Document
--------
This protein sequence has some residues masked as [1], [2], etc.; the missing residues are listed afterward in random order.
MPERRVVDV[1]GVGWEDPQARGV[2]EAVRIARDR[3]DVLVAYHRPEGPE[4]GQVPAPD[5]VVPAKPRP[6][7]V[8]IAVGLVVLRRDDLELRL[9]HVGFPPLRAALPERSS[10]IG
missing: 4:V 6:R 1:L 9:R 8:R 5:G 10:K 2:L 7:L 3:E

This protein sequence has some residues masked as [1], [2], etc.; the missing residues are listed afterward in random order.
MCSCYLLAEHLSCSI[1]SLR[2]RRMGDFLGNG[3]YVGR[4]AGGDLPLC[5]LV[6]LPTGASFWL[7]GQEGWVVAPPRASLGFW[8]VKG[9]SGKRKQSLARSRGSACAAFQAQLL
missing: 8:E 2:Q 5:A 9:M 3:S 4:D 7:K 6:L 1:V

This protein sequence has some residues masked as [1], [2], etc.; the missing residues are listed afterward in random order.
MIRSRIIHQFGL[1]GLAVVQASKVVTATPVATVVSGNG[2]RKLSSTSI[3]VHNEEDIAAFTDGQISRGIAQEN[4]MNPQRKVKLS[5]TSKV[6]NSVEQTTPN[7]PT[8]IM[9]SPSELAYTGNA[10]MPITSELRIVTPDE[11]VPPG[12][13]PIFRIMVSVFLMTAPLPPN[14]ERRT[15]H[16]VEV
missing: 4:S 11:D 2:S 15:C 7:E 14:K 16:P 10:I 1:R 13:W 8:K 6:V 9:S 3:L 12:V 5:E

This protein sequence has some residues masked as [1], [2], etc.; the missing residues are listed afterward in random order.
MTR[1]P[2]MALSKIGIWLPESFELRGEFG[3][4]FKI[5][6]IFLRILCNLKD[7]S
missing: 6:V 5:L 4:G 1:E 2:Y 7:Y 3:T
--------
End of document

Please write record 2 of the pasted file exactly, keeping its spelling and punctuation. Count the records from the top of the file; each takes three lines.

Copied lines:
This protein sequence has some residues masked as [1], [2], etc.; the missing residues are listed afterward in random order.
MCSCYLLAEHLSCSI[1]SLR[2]RRMGDFLGNG[3]YVGR[4]AGGDLPLC[5]LV[6]LPTGASFWL[7]GQEGWVVAPPRASLGFW[8]VKG[9]SGKRKQSLARSRGSACAAFQAQLL
missing: 8:E 2:Q 5:A 9:M 3:S 4:D 7:K 6:L 1:V